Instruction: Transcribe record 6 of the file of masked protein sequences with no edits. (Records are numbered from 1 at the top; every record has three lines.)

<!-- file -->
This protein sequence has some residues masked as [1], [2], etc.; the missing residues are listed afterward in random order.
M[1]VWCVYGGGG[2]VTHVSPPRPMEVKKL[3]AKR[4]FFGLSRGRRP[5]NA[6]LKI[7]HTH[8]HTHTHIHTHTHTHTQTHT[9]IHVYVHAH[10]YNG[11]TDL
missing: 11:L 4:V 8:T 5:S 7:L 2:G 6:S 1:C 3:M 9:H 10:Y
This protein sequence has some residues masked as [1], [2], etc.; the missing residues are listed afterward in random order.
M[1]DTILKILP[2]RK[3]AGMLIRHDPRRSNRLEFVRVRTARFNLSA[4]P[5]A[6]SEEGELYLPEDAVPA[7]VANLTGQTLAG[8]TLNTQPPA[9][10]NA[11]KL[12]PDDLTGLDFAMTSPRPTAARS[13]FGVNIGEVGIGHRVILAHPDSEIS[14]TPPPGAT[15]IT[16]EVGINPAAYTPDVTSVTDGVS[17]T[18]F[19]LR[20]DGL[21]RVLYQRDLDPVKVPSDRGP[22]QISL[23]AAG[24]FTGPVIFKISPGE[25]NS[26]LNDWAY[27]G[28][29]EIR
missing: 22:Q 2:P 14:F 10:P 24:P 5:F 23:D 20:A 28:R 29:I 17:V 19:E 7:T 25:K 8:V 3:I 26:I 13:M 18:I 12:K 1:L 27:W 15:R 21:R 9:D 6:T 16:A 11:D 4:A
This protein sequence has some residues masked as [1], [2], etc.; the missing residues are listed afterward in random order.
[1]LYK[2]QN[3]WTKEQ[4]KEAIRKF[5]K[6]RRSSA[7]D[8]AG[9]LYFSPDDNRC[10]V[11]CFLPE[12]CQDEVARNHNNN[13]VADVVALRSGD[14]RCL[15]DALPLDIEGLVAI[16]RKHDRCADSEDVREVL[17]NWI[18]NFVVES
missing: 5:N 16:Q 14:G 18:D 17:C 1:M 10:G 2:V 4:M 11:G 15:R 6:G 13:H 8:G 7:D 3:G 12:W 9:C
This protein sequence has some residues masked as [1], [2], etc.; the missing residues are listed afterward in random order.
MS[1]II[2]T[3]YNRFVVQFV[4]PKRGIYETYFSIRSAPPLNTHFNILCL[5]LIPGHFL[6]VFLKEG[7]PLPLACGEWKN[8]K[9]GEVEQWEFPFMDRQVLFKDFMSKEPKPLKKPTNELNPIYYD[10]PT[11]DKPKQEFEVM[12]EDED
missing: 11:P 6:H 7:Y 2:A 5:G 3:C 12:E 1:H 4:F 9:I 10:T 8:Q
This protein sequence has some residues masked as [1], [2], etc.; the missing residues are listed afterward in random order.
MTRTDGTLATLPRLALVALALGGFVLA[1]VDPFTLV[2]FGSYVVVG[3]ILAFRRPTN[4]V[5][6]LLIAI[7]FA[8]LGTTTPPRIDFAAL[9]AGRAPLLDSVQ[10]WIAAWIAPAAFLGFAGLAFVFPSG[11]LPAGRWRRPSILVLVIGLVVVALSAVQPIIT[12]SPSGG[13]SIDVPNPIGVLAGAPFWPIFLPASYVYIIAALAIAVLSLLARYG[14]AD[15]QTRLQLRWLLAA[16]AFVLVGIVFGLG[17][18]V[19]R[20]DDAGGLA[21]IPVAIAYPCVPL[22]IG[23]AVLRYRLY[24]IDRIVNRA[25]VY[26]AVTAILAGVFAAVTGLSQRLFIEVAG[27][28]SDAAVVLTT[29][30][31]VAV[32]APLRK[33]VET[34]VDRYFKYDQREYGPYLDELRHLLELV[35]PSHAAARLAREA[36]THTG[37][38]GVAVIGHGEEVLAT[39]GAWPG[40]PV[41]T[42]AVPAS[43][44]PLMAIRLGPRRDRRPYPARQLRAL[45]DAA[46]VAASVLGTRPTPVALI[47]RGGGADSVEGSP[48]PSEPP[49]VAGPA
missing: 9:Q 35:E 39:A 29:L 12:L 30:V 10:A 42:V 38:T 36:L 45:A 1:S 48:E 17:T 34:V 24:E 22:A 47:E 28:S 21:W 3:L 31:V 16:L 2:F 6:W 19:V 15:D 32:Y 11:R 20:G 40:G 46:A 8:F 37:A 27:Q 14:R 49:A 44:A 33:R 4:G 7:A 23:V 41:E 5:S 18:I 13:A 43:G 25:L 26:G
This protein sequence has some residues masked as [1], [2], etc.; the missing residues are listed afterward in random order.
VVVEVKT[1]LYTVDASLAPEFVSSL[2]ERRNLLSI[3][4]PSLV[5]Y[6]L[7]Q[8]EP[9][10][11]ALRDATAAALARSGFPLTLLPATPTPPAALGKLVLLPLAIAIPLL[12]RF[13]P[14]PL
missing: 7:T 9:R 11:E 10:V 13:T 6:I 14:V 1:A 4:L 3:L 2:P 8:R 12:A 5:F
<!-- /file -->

This protein sequence has some residues masked as [1], [2], etc.; the missing residues are listed afterward in random order.
VVVEVKT[1]LYTVDASLAPEFVSSL[2]ERRNLLSI[3][4]PSLV[5]Y[6]L[7]Q[8]EP[9][10][11]ALRDATAAALARSGFPLTLLPATPTPPAALGKLVLLPLAIAIPLL[12]RF[13]P[14]PL
missing: 7:T 9:R 11:E 10:V 13:T 6:I 14:V 1:A 4:L 3:L 2:P 8:R 12:A 5:F